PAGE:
because of three important facts: (1) Mom got the call about the death while I
    was still in the operating room and (2) The most important fact….I was in a
    hospital on the West side of my town and Bill’s dad and family was in another
    hospital six miles from me….(3) My mom did not have time tell anybody as she
    was headed to the recovery room.

    I did not see God. No
    Angels, no devils, just my sister and her in laws. What I came away with from
    that experience is the reality of life after an earthly death.

    My life changed that day
    forever. Prior to that day I was a pure S.O.B. and drank my way through two
    marriages. Not anymore. Thirty nine years sober and married to the same women.

    I can’t walk on water, I
    do not live a holier than thou life, but I do live with the knowledge that, for
    me, life will go on after I am finished here.

    Praise Be Jesus, the
    Christ. Amen.

  • Hunter Dennis

    There is room for all kinds of films. I’m not sure if the vitriol for GND or HIFR is justified. Both GND and HIFR were wildly successful, the lesser of the two basically doubling the gross of the previous number one contemporary Christian film — and both being far more successful than this film will ever hope to be. Obviously people need to be challenged but remember the lesson of “Sullivan’s Travels”. Life is challenging for most people, a fact that sometimes escapes the intelligentsia who seek an intellectual or emotionally sophisticated quandry in their art. Do we need to have all these films opposing each other? Is one truly better than the other… or did they all serve to fulfill wildly different purposes?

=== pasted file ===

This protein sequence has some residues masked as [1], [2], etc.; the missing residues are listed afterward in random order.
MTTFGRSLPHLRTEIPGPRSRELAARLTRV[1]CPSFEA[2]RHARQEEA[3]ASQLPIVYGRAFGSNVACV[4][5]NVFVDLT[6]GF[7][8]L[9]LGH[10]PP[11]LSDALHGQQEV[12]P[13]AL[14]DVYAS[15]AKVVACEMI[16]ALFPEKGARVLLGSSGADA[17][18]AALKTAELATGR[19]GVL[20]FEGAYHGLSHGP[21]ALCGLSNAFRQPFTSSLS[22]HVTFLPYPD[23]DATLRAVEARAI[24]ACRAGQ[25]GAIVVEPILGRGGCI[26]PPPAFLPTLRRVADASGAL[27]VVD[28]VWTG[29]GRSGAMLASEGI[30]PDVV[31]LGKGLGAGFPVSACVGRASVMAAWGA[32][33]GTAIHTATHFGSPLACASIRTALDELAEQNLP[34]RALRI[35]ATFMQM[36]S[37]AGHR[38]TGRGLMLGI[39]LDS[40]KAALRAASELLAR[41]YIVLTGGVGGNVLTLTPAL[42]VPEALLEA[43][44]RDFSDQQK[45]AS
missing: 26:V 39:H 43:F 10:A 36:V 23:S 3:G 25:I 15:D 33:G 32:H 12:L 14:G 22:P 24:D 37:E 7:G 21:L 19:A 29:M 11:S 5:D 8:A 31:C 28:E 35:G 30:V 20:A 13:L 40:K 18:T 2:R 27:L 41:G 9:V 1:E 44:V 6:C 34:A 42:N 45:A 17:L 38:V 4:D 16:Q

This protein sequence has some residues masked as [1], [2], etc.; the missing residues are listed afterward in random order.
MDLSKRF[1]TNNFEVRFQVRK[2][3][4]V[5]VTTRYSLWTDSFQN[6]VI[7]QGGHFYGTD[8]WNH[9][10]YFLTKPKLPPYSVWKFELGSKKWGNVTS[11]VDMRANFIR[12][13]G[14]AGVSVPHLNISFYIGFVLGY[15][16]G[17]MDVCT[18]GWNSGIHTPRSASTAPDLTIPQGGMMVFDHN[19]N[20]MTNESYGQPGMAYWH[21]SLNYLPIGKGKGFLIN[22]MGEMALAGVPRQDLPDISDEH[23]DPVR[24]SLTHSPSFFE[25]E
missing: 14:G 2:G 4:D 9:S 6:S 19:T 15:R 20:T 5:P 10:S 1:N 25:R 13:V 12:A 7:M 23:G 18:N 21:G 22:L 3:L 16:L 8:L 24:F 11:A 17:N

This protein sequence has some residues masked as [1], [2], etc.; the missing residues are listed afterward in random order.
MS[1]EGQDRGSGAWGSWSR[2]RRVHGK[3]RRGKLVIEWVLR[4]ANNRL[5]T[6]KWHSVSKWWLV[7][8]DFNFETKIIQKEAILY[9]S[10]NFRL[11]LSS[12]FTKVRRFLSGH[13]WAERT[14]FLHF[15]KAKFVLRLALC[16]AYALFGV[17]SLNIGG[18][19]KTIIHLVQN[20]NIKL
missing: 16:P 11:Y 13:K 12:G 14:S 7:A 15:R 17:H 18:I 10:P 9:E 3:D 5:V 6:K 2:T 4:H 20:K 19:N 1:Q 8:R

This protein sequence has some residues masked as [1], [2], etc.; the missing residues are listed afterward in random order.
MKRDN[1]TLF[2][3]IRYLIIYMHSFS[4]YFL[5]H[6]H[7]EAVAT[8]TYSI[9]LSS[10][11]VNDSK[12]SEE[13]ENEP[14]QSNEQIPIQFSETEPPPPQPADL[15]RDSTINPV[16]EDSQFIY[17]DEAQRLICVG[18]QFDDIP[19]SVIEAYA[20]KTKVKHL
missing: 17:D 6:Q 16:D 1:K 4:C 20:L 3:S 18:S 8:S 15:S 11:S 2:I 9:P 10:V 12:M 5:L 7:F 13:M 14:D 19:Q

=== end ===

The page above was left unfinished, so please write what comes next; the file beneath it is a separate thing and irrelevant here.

• flyingdetrius

      A good portion of the gross of both of these movies was due to both local and mega churches buying out screenings of these movies – in advance of actual showings.

      • Hunter Dennis

        Respectfully, I must reeducate. Churches did buy out screenings. But God’s Not Dead did not have a huge opening considering its gross. It had “legs” and good word of mouth. It became wildly successful, it opened moderately. In fact, Son of God, a movie that didn’t do as well, had a larger opening.

      • flyingdetrius

        You really should do your research before attempting to reeducate anyone, also, I did not say that the openings were sellouts so try to understand what you are reading before correcting people.

    • Matt Story

      1. So what if these movies were successful?
      2. This piece is about looking for movies that take an honest, mature look at faith. That’s not the same thing as being “intellectual” (whatever that means).
      3. There’s nothing wrong with comparing different movies.

      • Hunter Dennis

        Well, let me put it this way. Calvary is a depressing movie that showed Christianity as the filmmaker wanted it to be and Catholicism as the filmmaker wanted it to be and not what it is. In that context, it isn’t really Christian at all, rather a post-modern deconstruction of Christianity. Saying that Calvary is somehow the end-all and God’s Not Dead and Heaven is For Real are ridiculous is somewhat spurious to me. Both those movies portrayed Christianity with more honesty than Calvary, a film that sought to redefine the faith according to the mores of the filmmaker. It has had no impact, no one has really seen it and if it breaks three million domestic box it will be a miracle. And we are being told that this is the be-all end-all of Christian films and GND and HIFR are the works of simpletons. Both of those films were undeniably Christian and undeniable box office smashes. You can’t say those things about Calvary. So why are we putting these films down and advancing Calvary? The only thing I can think of is that the reviewer is using the success of those two movies to advance his review. And I suppose that says something in and of itself.

      • Sarah